I stopped giving my power away

Chief Executive Catalyst at Forever Fierce, Catherine Grace O’Connell, almost lost her life to Lyme disease, following a decade of searching for answers. As she went through several tests with many doctors, she not only felt depression but also despair. Because she was isolated much of the time bedridden with seizures, she missed the connection she used to have with others.

“I had led a very active and independent life which was suddenly gone with the disease progressing very quickly. I had given up hope. I wasn’t afraid of dying. I was afraid of living,” she explained. On top of the symptoms from Lyme disease, O’Connell shared she was sexually abused as a child and continued to have a history of serious trauma and abuse throughout her life.

The turning point, if you ask O’Connell was on November 11, 2014, when out of the blue, her daughter asked: “Mom, what would you do if you were well?” In an instant, she responded with: “I’d travel. I’d travel the world.”

“I was shocked by the positivity and I remember grabbing my laptop and instead of searching for Lyme protocols or Lyme survival stories, I began dreaming of travel and creating bucket lists. Hope began to return. I stopped thinking in terms of illness and began thinking in wellness. I didn’t get well in an instant. It took time. But, I made an inner decision to get well,” she explained. “I began changing my focus to wellness, dreams, creating bucket lists and hope and I began to get well. Working on my mindset and my belief system is a ritual for me in order to break the pattern of falling into depression.”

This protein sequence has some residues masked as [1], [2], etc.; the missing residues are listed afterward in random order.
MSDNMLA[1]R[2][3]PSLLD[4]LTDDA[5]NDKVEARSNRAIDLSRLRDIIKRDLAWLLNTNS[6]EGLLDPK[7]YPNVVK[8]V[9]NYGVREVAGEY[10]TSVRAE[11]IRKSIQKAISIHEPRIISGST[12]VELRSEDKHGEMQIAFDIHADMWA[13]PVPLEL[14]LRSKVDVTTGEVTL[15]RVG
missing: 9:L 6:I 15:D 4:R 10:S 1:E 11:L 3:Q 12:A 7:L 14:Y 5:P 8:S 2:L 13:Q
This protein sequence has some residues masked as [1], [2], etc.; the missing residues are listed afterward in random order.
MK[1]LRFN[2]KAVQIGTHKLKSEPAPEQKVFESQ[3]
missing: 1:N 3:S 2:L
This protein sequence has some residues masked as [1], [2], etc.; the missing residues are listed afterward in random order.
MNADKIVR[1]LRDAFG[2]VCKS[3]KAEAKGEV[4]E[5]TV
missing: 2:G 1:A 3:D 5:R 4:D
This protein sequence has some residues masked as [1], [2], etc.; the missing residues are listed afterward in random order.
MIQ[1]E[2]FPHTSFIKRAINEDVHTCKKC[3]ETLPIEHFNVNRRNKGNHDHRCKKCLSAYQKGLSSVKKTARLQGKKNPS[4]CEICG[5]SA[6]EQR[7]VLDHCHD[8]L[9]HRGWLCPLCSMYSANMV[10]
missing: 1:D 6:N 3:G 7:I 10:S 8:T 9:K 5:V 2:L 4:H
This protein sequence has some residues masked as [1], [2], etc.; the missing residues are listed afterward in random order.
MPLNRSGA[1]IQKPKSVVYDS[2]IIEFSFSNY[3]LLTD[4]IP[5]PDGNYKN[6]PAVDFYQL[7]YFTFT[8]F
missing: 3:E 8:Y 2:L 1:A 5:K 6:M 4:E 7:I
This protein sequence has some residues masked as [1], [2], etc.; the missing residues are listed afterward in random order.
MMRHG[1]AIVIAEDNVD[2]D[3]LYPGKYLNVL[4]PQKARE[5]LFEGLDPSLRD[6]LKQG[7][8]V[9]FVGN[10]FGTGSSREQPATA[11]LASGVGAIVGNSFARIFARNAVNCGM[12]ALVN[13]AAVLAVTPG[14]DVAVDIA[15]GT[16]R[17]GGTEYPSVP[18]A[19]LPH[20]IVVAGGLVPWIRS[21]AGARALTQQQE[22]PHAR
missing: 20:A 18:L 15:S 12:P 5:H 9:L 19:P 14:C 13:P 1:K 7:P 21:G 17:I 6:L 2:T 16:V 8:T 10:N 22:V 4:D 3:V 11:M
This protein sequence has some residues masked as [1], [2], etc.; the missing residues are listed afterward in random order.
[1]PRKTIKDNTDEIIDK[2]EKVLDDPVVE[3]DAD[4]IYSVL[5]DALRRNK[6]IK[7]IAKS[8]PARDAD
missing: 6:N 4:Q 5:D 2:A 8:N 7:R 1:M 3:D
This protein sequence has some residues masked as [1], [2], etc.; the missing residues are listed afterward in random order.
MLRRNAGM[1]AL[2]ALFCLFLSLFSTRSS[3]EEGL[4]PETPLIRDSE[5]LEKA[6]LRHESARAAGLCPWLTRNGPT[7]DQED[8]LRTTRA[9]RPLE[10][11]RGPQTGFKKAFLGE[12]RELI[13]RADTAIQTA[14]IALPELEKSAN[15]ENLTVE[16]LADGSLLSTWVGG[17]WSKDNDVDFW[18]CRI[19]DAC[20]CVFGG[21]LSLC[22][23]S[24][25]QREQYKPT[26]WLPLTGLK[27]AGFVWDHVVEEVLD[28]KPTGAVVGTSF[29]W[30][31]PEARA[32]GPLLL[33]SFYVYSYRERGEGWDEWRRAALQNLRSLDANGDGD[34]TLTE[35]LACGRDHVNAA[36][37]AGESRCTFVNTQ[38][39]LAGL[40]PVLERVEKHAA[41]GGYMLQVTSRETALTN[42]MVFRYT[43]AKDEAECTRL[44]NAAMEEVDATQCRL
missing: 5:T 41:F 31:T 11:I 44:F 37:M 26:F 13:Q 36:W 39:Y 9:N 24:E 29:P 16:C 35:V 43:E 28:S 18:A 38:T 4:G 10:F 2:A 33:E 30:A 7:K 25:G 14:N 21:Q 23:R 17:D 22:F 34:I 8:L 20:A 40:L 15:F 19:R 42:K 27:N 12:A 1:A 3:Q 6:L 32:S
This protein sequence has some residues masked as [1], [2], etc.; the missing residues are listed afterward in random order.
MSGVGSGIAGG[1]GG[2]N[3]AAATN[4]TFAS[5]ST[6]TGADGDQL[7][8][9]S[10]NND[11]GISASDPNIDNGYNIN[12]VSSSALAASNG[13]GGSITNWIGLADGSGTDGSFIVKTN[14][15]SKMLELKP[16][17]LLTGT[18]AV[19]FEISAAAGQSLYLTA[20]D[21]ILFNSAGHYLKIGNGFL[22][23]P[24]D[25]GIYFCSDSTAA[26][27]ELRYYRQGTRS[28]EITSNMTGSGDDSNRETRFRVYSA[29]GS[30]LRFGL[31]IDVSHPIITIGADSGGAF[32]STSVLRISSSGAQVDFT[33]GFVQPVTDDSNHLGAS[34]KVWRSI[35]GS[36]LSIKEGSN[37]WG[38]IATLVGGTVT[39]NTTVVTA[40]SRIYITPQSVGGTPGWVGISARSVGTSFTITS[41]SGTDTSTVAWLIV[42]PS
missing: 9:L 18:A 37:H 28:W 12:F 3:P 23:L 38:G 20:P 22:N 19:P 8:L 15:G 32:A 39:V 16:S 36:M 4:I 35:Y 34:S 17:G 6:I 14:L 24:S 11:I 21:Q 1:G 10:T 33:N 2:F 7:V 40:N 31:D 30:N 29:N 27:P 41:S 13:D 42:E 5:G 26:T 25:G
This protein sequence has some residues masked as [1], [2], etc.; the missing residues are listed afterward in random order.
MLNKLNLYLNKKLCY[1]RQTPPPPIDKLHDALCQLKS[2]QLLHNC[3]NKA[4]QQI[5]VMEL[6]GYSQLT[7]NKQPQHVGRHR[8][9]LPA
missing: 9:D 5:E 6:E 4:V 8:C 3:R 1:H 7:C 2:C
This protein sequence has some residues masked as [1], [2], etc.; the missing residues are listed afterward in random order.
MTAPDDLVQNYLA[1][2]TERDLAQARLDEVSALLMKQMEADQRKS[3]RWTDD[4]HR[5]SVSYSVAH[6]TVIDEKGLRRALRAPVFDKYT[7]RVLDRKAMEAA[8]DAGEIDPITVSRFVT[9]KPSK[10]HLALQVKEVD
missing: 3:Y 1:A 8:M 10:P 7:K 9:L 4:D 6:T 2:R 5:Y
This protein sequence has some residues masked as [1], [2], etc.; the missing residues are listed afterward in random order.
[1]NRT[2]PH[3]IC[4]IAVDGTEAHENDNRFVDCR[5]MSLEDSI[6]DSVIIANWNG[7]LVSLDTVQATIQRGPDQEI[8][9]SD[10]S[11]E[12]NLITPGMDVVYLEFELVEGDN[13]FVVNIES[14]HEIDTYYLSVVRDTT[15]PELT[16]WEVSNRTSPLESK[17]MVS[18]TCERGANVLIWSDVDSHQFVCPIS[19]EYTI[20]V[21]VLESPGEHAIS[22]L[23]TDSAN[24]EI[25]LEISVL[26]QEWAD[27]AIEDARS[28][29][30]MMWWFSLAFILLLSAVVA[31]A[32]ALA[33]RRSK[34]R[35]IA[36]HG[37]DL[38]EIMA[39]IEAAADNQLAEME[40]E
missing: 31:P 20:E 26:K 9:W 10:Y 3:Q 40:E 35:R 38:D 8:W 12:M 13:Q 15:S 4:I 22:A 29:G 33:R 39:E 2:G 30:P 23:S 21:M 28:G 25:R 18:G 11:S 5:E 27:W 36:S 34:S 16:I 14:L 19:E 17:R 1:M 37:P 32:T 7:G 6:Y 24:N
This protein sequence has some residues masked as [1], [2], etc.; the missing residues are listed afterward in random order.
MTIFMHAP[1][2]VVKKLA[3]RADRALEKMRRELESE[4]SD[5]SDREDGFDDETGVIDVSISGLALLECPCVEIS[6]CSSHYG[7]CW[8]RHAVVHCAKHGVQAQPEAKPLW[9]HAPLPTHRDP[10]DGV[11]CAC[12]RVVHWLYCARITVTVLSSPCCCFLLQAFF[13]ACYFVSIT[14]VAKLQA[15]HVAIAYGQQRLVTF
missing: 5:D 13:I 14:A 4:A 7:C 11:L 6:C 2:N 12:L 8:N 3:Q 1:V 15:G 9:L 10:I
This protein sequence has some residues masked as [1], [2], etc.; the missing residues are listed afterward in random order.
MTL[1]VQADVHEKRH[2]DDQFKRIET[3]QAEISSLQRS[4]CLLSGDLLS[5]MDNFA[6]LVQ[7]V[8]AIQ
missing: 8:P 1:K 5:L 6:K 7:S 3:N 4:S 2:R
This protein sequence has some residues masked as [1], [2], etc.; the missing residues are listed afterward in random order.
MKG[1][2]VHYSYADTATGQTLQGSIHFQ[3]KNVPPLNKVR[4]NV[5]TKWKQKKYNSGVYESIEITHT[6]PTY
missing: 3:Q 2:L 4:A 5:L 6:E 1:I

Within a few weeks, her daughter would come over and get her dressed to take photos. She then set up an Instagram account. She started sharing her story—and people asked her for help. “I sent my cell phone to every single person and before I knew it, I had a business. The next year, I would launch a blog, a radio show, a social service campaign, a media production company and an international community to empower women at midlife,” she explained.

All of the momentum gave her a purpose — and taught her the most valuable tip: Don’t give your power away.

“I learned there was a big difference between being victimized and choosing to stay a victim. I had internalized much of the trauma and abuse. I repressed and suppressed everything. Finding my voice was the beginning of saving my life,” she explained. “I had no self-worth or self-confidence. My advice to others is simple. I’m not special and no different from anyone else. If I can do this, anyone can. Guard your thoughts zealously, especially about yourself. And find ways to connect, to create and to serve. Also, passion and purpose are an integral part of a healthy mindset and mental health.”